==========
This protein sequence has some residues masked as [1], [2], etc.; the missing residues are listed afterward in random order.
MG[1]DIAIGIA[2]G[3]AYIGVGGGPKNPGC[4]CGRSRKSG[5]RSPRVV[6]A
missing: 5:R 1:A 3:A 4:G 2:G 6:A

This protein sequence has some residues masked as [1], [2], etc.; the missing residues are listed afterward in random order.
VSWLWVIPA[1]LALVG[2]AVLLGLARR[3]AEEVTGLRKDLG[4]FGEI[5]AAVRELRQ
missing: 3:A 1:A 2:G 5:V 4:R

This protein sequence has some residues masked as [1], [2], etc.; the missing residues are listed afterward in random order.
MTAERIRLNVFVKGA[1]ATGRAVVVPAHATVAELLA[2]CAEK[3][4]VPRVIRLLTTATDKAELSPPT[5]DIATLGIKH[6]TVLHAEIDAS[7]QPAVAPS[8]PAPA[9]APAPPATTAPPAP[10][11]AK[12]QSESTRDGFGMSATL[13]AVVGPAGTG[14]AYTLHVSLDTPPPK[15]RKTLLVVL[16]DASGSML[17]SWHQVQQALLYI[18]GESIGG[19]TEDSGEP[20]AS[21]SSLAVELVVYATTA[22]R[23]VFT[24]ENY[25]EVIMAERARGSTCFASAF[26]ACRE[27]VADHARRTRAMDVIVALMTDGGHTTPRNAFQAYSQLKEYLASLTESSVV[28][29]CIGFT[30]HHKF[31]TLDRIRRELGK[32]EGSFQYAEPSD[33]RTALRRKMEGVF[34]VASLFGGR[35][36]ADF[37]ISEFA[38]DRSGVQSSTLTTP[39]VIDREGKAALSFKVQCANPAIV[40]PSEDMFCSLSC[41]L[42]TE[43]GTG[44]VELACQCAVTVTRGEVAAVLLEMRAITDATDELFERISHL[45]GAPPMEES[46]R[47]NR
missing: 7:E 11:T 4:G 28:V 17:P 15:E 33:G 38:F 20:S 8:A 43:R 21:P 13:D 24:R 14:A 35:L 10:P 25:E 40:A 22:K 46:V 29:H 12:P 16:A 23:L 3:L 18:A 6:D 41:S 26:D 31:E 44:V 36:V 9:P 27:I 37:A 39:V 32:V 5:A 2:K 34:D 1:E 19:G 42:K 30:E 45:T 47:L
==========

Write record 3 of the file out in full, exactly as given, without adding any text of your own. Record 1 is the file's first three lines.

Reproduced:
This protein sequence has some residues masked as [1], [2], etc.; the missing residues are listed afterward in random order.
MTAERIRLNVFVKGA[1]ATGRAVVVPAHATVAELLA[2]CAEK[3][4]VPRVIRLLTTATDKAELSPPT[5]DIATLGIKH[6]TVLHAEIDAS[7]QPAVAPS[8]PAPA[9]APAPPATTAPPAP[10][11]AK[12]QSESTRDGFGMSATL[13]AVVGPAGTG[14]AYTLHVSLDTPPPK[15]RKTLLVVL[16]DASGSML[17]SWHQVQQALLYI[18]GESIGG[19]TEDSGEP[20]AS[21]SSLAVELVVYATTA[22]R[23]VFT[24]ENY[25]EVIMAERARGSTCFASAF[26]ACRE[27]VADHARRTRAMDVIVALMTDGGHTTPRNAFQAYSQLKEYLASLTESSVV[28][29]CIGFT[30]HHKF[31]TLDRIRRELGK[32]EGSFQYAEPSD[33]RTALRRKMEGVF[34]VASLFGGR[35][36]ADF[37]ISEFA[38]DRSGVQSSTLTTP[39]VIDREGKAALSFKVQCANPAIV[40]PSEDMFCSLSC[41]L[42]TE[43]GTG[44]VELACQCAVTVTRGEVAAVLLEMRAITDATDELFERISHL[45]GAPPMEES[46]R[47]NR
missing: 7:E 11:T 4:G 28:V 17:P 15:E 33:G 38:F 20:S 8:A 43:R 21:P 13:D 24:R 14:A 35:L 10:P 25:E 40:A 22:K 46:V 29:H 12:P 16:A 23:L 3:L 18:A 6:D 41:S 26:D 31:E 44:V 36:V 9:P 27:I 37:A 39:V 32:V 5:A 2:K 34:D 1:E 19:G 42:K 30:E 45:T 47:L